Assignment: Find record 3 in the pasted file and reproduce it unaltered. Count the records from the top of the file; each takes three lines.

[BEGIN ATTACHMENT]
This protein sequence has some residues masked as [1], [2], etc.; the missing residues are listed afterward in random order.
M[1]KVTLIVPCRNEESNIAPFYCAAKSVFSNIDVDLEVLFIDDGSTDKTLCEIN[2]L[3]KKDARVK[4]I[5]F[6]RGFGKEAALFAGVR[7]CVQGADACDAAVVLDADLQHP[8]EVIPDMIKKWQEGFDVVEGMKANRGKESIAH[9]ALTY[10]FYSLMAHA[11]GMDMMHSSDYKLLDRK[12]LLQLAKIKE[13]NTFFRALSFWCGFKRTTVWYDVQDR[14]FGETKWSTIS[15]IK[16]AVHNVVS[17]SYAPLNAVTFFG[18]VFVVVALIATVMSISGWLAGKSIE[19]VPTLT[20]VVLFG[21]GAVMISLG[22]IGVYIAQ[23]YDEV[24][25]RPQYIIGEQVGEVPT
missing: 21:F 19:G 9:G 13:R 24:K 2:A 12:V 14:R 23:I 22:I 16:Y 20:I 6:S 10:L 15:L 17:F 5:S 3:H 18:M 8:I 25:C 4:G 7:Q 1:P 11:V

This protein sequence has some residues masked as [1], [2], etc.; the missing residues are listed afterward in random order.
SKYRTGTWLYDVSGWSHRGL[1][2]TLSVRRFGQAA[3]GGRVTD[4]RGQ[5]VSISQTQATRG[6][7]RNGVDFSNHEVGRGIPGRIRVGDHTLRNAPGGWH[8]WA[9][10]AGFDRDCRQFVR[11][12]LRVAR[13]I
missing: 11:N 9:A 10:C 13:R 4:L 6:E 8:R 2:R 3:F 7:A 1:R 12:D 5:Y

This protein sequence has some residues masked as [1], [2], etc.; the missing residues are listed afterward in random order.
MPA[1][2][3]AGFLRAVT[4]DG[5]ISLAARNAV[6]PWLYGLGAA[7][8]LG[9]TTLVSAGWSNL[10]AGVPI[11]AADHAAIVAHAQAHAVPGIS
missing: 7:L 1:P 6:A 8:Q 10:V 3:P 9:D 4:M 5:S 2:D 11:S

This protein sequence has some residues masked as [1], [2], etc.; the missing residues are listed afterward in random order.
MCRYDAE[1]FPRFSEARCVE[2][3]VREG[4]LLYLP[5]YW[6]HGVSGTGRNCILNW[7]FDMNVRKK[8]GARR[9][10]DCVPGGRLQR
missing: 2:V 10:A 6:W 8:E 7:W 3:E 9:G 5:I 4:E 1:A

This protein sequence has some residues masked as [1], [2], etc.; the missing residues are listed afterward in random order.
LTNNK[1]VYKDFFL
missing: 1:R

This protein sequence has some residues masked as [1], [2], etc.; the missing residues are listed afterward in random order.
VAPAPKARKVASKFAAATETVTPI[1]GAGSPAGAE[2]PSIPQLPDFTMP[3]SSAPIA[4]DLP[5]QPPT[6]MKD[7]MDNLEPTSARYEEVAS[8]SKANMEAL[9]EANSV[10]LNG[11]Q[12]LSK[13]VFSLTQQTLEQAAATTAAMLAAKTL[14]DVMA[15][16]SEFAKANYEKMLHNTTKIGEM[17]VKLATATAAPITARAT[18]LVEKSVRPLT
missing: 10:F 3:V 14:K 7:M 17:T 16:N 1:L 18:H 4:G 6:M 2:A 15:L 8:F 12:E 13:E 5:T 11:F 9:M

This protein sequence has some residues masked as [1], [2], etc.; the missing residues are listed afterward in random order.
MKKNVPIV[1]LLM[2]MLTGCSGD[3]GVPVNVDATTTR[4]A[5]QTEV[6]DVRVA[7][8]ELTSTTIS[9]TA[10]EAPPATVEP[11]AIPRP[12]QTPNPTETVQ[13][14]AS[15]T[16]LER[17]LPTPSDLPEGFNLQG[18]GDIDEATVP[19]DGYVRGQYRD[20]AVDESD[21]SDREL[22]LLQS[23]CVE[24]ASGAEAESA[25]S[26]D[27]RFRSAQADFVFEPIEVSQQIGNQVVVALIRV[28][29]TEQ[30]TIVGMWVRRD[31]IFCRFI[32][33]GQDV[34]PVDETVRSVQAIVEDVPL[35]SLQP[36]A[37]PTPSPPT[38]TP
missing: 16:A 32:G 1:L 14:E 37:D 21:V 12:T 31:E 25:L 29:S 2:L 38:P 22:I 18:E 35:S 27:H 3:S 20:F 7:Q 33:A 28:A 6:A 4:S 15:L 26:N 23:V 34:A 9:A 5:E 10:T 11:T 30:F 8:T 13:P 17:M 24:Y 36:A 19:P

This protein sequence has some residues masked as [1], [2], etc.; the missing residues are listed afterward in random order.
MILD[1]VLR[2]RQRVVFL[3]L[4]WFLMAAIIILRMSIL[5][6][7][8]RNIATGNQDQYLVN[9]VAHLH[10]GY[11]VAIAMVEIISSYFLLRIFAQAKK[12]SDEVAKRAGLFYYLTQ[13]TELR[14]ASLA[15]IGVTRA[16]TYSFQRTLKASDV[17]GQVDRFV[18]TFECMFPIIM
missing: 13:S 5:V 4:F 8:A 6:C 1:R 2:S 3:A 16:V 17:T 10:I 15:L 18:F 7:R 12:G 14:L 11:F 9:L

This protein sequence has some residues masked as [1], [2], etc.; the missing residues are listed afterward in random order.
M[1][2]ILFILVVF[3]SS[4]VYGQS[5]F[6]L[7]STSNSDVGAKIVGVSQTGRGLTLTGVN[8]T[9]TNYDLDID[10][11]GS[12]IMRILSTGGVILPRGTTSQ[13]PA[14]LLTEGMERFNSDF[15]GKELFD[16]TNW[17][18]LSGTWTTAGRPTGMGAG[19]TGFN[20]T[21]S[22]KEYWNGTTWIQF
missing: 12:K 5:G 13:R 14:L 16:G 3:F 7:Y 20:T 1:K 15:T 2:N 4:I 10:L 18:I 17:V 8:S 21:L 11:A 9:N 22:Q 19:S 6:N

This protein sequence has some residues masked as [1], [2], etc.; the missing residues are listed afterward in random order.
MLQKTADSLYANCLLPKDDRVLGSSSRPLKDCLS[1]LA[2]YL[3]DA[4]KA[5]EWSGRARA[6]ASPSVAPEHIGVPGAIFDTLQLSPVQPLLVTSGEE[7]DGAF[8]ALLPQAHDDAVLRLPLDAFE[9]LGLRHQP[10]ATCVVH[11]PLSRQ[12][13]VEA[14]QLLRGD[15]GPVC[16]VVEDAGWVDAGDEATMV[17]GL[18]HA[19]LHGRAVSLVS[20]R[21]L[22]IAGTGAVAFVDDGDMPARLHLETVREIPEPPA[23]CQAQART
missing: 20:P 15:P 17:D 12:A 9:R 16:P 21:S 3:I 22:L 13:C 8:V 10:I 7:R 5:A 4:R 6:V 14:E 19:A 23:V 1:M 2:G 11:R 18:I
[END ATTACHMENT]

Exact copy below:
This protein sequence has some residues masked as [1], [2], etc.; the missing residues are listed afterward in random order.
MPA[1][2][3]AGFLRAVT[4]DG[5]ISLAARNAV[6]PWLYGLGAA[7][8]LG[9]TTLVSAGWSNL[10]AGVPI[11]AADHAAIVAHAQAHAVPGIS
missing: 7:L 1:P 6:A 8:Q 10:V 3:P 9:D 4:M 5:S 2:D 11:S